All anti-spam technologies rest on a single foundation: distinguishing between spam and real mail. Beyond the criteria we humans use to distinguish spam (we identify spam primarily by analyzing its content), it’s worth noting some of its most important characteristics.
We currently handle spam in two ways: pre-acceptance and post-acceptance. With the former, spam is detected and blocked before it is received, while with the latter, it is detected and deleted after it is received. Examples of the first approach include black and gray lists, authentication of the sending server, e-mail pricing and even the introduction of legislation. Post-acceptance methods include Bayesian filters, collaborative filters, mail prioritization, challenge/response devices…
None of these methods is 100% effective, and it happens from time to time that normal emails are considered spam(false positives), or conversely, that some spam slips through the cracks(false negatives). To reduce false positives, anti-spam tools need to be better able to distinguish spam from normal email. In this article, we’ll look at what distinguishes them in terms of traffic and spammer behavior.
The first distinction is frequency and timing. Legitimate e-mail traffic generally follows a well-defined weekly or daily frequency, with a peak on working days and during the day, while spam is sent at any time of day, on weekdays or weekends.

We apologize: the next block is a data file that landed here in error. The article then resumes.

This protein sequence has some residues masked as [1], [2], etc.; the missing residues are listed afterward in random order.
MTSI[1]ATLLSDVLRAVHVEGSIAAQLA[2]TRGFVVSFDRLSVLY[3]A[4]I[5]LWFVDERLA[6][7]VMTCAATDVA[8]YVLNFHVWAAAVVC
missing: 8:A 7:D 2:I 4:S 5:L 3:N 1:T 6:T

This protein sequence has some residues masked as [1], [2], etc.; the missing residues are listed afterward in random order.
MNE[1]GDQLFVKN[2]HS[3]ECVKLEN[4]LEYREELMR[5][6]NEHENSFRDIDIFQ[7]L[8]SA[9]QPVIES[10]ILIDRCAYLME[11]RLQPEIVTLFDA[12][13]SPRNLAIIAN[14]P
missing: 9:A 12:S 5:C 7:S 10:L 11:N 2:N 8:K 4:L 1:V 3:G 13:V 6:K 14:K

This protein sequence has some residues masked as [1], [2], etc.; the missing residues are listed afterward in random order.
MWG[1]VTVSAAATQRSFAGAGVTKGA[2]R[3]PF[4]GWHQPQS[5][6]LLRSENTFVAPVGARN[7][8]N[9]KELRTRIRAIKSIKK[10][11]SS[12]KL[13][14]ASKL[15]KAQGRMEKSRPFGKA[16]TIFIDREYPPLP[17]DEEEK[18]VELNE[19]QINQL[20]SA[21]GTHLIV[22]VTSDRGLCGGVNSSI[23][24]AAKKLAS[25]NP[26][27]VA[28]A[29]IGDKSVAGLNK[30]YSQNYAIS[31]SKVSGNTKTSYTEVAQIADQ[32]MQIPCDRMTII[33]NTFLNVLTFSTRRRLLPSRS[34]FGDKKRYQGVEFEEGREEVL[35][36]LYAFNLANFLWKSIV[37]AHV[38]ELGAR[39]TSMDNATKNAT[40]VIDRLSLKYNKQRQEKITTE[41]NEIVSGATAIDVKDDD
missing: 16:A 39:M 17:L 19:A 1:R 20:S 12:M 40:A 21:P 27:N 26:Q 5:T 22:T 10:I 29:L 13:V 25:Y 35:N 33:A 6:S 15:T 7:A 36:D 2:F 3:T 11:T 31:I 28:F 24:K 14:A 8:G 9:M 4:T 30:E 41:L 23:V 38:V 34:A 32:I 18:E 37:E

The second distinction is that the arrival of spam and regular mail is a Poisson process, but whereas spam rates are virtually invariable whatever the period analyzed, regular email arrival rates vary from one period to the next.
The third difference is that the average size of legitimate mail is larger than that of spam. In addition, the variation in the size of legitimate mail is greater than that of spam. This is due to the automated, non-spontaneous nature of spam messages, which more or less always have the same content when they come from the same batch. It’s rare to see a spammer send out several hundred thousand messages with content of varying sizes.
The number of recipients is the fourth significant difference: compared with legitimate e-mails, which most often have a single recipient, spam is more often sent to multiple recipients (although in both cases, the single recipient is the most frequent case).
What can we conclude from these characteristics? Legitimate mail is the result of a bilateral relationship, usually initiated by a human being, and serves as a vector for a social relationship, whereas spam is the result of unilateral actions, carried out by automated methods, whose sole aim is to spray as many targets as possible. These distinctions alone won’t make the difference in the fight against spam and the 100% prevention of false positives, but they are (or will be) taken into account in the various anti-spam methods and will help to better distinguish between different types of mail, solicited or unsolicited.